Stephen Jodrell, “Tudawali” (1988)
Made as a TV movie, “Tudawali” shines a light on the Australia’s first major indigenous film star Robert Tudawali, played outstandingly by Ernie Dingo. Although the action doesn’t appear in chronological order and jumps from the present to the past and back to the present, viewers will get a sense of the alienation and bewilderment of someone like Tudawali, plucked from obscurity and made famous by a film that captures people’s imaginations, and who then spends the rest of his life caught up in a clash of cultures and their respective values, and ultimately paying the price. Tudawali struggles with the reality of poverty, lack of hope and dependence on alcohol in his Darwin community, and the allure and promise of the material wealth of Sydney where he frequently goes to make films and TV shows that provide him with the money that he splashes out on presents for his family and on drink.
Much of Tudawali’s story appears in flashback but the old cinematic trick in the past of playing a character’s demise near its start and then cutting back to it throughout the film helps to anchor what would otherwise confuse viewers. The result is that what we learn about Tudawali’s life is episodic and fragmented, starting with his lead male role in Charles Chauvel’s melodrama “Jedda” and continuing all the way to his early death at age 40 from severe burns in a fire in 1967. We hardly see anything of Tudawali’s visits to Sydney and what he actually does there, we only see his wife’s jealousy and the fights and squabbles the couple has over his trips away from home. We see the effect of tuberculosis on both Tudawali and his missus, and how TB could have hastened the actor’s early death.
Tudawali’s encounters with a racist white Australia that is at once happy to embrace him but at the same time treat him and his people in a patronising and cavalier manner are well delineated. He is fortunate to be friends with sympathetic white journalist Harry and others who care for him and his young family even though several of them speak and act in the language of colonialists. Yes, Tudawali makes many mistakes and wastes his money, and the realisation that he and other Aboriginal people are being exploited financially comes late in life. He appears unable to see that the life and wealth that beckon him in Sydney can be destructive of his health and his relationship with his family and his people. When eventually he does hop on board an Aboriginal activist movement, curious things start to happen leading to his accident in the fire that ultimately causes his death which convince Harry that there are people who want to get rid of Tudawali as his previous fame would sway white Australians to sympathise with the plight of the country’s indigenous peoples.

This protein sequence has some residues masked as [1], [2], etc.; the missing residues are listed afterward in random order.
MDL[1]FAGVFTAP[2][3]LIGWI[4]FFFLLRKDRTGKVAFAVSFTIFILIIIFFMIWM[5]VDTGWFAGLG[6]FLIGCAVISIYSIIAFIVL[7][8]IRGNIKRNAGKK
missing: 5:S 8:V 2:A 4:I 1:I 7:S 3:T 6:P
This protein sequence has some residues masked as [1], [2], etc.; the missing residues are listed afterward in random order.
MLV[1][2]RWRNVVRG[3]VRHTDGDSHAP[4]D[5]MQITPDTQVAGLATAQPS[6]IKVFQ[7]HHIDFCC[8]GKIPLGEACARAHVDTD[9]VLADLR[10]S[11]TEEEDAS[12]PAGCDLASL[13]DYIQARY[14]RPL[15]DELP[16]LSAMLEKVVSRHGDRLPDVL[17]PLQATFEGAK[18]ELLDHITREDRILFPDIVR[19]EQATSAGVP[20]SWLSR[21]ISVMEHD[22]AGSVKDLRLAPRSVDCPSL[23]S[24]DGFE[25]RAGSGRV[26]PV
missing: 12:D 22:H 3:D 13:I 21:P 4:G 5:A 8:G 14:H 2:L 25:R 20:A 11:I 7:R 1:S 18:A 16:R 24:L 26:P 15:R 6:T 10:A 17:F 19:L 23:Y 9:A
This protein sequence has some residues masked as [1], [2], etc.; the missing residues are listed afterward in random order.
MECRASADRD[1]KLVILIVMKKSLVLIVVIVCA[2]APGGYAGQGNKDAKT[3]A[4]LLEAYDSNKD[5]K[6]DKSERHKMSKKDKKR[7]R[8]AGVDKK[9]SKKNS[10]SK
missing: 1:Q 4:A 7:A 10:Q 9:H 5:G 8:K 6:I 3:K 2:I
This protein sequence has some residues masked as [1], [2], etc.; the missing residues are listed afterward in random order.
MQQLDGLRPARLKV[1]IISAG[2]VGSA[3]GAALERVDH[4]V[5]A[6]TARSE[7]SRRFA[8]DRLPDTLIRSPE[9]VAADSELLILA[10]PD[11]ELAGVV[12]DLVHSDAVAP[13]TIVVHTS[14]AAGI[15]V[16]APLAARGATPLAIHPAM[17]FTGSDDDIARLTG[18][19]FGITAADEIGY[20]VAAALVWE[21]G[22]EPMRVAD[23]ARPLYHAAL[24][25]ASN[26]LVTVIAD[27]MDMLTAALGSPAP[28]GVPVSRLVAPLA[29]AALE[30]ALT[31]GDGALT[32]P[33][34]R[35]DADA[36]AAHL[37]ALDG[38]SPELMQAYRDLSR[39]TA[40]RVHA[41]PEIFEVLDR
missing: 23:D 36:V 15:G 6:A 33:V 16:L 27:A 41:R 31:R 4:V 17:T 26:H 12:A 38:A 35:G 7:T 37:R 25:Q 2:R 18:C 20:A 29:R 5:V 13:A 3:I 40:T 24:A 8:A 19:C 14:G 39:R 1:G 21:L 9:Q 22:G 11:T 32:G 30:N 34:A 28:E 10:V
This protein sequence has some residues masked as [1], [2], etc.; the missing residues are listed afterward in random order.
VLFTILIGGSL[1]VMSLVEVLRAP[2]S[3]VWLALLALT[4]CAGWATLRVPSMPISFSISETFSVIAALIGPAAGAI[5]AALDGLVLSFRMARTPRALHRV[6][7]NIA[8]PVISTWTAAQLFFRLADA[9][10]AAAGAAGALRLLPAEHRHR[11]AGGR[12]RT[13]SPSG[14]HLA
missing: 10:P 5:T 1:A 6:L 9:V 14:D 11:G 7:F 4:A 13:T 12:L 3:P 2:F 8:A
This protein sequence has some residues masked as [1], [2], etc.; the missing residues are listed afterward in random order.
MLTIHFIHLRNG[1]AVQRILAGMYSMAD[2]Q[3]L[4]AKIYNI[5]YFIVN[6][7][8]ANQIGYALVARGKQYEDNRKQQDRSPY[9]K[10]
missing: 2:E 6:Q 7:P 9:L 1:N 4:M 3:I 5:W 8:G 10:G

Ernie Dingo’s performance as the mostly happy-go-happy but also troubled Tudawali is excellent and he is backed by a solid cast. I must confess I had only ever considered Dingo as a TV personality and did not realise he was capable of great emotional range as an actor. Snippets of old film are inserted into the movie to convey something of the flavour of films and film-making from the 1950s. Jodrell and his crew must be commended for recreating 1930s – 1950s Australian society in all its insularity, insecurity and complex attitudes towards Aboriginal peoples.
If only the film had a bigger budget so it could have been a more structured biopic that extends its reach to the burgeoning civil rights movement in late 1960s Australia and the way in which Western materialism seduces Tudawali and leads him into a self-destructive path. “Tudawali” could have been a great film making Dingo an international star.